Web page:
Tony Grist (poliphilo) wrote,
Tony Grist

Ice, The Novel In Verse And Mr Madoff

I didn't sleep well the night before last- blame it on the curry- and as a result I spent yesterday feeling like I was iced up on the inside- like I had freon being pumped around my bones. Last night I went to bed early and slept very well and today the ice is on the outside only.

Ailz had a podiatry appointment this morning. For the first time in several days I didn't have to de-ice the car before we took off. I took my book with me to read in the waiting room. My current book is (or was- I've finished it now) Anne Carson's Autobigraphy of Red- a novel in verse. I like Anne Carson a lot- to the extent that I bought the book with my own money-- but I'm not sure this really works. A novel is one thing and verse is something else. There are lots of great lines, but the chapters don't function as poems because they also have to be chapters in a novel. Besides, the story isn't terribly interesting. The novel as a form is discursive and realistic- baggy- like one of those stretchy suitcases- whereas poetry is to the point and realism isn't any of its business. The great thing in the Autobiography of Red is the set of translations from Stesichoros- whose fragmentary epic The Geryoneis provides Carson with some sort of jumping off point.

Has there ever been a novel in verse that really worked? Elizabeth Browning's Aurora Leigh comes to mind, but I haven't read it. Have any of you?  Her husband's Ring and the Book is sort of like a novel- a big, bad, bold, experimental novel- and I have read some of it- and some of it is brilliant- but taken as a whole it's fatiguing. You keep thinking, why, apart from habit, didn't he write this in prose?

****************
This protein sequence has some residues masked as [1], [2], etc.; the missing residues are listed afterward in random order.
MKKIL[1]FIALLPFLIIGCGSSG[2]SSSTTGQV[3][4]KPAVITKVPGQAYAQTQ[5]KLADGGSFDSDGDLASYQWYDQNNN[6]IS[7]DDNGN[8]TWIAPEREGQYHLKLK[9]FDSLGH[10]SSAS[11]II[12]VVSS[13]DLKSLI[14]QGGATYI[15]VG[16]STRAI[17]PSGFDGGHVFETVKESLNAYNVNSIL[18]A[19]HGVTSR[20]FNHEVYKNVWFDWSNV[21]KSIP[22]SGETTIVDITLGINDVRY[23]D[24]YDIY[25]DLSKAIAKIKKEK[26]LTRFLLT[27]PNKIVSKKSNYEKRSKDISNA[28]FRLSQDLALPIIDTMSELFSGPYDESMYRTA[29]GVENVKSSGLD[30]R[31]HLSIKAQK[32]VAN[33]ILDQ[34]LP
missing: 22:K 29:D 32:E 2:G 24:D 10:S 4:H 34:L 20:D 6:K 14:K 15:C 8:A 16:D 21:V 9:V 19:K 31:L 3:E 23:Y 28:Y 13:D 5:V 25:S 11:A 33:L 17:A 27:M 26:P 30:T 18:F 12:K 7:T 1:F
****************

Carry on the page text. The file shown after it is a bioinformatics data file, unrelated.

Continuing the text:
After the podiatry we went and put some petrol in the car. We're paying 86.9 a litre . Ailz was listening to Jeremy Vine on Radio 2. He was talking about this latest fraudster- Mr Bernard Madoff. "Merdle," said Ailz when I rejoined her after paying in the shop. "Respected, owned his own golf course- and you had to have an introduction before he'd do you the favour of taking your money." Only difference is Merdle cut his throat in a bath house (one of Dickens' greatest couple of chapters) whereas Mr Madoff is- last time I checked- still with us. According to an article I was reading in the Times, people like Madoff only prey on the intelligent. I don't know how that works, but apparently you have to be intelligent to understand how  this sort of pyramid scheme is supposed to pay. Intelligent and greedy. Don't forget the greedy. If you're not greedy no-one is ever going to fool you nohow.

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